Rabi, who also chairs Tel Aviv University’s Middle East history department, said he heard that the recent visit to Israel by Gen. Martin Dempsey, the chairman of the Joint Chiefs of Staff, “made things clearer.” Previously, media sources reported that there were tensions between the two countries because Israel was refusing to give the United States advance warning of an Iran strike.

In the wake of Dempsey’s meetings with his counterparts, U.S. and Israeli officials reset a date for the Austere Challenge, the largest-ever joint anti-missile exercise, for sometime around October, according to officials who have knowledge of the discussions, and U.S. military officials will visit Israel later this month to plan the exercise. A decision by Israel in December to postpone the exercise, originally set for May, spurred talk of distancing between the two countries, even though Israel repeatedly denied that.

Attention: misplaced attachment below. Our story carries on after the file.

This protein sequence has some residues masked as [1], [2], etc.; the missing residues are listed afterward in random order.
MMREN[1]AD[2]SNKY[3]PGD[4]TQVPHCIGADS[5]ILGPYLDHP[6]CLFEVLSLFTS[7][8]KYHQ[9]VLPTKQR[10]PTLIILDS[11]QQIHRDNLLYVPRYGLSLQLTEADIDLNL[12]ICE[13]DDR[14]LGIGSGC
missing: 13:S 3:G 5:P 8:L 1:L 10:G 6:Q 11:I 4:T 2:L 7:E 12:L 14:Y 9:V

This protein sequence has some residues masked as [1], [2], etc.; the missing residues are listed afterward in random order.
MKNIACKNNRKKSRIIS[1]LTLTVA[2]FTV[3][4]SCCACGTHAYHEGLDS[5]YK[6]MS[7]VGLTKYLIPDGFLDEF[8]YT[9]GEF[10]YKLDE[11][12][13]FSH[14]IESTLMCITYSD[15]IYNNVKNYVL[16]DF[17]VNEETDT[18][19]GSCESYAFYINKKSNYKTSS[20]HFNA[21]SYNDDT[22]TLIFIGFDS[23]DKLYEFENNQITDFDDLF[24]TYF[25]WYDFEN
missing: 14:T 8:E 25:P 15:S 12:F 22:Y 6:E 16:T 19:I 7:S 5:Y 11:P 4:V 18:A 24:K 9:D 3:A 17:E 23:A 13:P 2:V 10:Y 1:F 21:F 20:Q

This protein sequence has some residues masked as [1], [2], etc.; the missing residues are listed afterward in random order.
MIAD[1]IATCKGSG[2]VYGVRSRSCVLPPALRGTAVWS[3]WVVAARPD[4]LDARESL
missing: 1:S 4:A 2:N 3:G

Obama sought to set such doubts about coordination to rest in a pre-Super Bowl interview he gave Sunday to NBC.

“We have closer military and intelligence consultation between our two countries than we ever have,” he said when Matt Lauer asked him if he expected advance warning from Israel in case of a strike. “And my No. 1 priority continues to be the security of the United States, but also the security of Israel, and we are going to make sure that we work in lockstep as we proceed to try to solve this, hopefully diplomatically.”

The same day, Obama signed off on the most restrictive Iran sanctions yet, targeting Iran’s Central Bank, essentially making it impossible for third parties to deal with the U.S. and Iranian economies simultaneously.

A letter to Congress accompanying the order notes that it comports with the enhanced sanctions law passed by Congress in December and underscores its expansive intent. The order enhances freezes on U.S. dealings with Iran dating back to 1995 that forced any U.S. entity or its subsidiary to return funds that are identified as having originated with sanctioned Iranian individuals or entities.

Mark Dubowitz, the director of the Foundation for Defense of Democracies, a think tank that tracks the effectiveness of sanctions, said the Central Bank sanctions will accelerate the impoverishment of the Iranian regime.